The $240 billion U.S. gambling industry is looking to bolster its political influence with a national effort to mobilize workers behind its policy agenda heading into the 2016 elections.
The American Gaming Association (AGA), a trade group representing mainly casinos and lotteries, boasts a growing membership covering 40 states, and the trade group’s leadership vowed Wednesday to increase its clout in Washington, despite the loss of retiring Sen. Harry Reid (D-Nev.), an influential congressional ally.
“We’re going to be more active in political discussion,” MGM Resorts International CEO Jim Murren told reporters Wednesday at the AGA’s shiny new D.C. digs.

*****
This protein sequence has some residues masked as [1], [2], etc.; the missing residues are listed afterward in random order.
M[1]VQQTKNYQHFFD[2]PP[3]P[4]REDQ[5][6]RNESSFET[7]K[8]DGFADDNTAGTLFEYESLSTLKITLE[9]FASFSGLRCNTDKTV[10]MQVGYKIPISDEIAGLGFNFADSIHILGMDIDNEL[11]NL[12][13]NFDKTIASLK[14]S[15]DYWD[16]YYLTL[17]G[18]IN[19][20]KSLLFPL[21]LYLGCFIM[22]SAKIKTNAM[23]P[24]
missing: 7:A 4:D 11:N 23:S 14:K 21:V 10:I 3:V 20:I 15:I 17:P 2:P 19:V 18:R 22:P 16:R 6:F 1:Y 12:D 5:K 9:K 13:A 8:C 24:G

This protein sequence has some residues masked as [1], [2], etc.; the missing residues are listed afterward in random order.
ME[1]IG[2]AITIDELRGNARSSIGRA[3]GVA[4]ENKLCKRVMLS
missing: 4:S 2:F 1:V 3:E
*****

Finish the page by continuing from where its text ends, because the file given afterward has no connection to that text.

“Because, as it turns out — you look at any battleground state in the United States, it’s more than likely that they have gaming there, with thousands and thousands of employees,” he added. “And those employees have a voice.”
AGA President and CEO Geoff Freeman said the group plans to meet with all the
presidential contenders and speak to them about the industry’s economic importance, and to correct what he says are misconceptions about the casino world.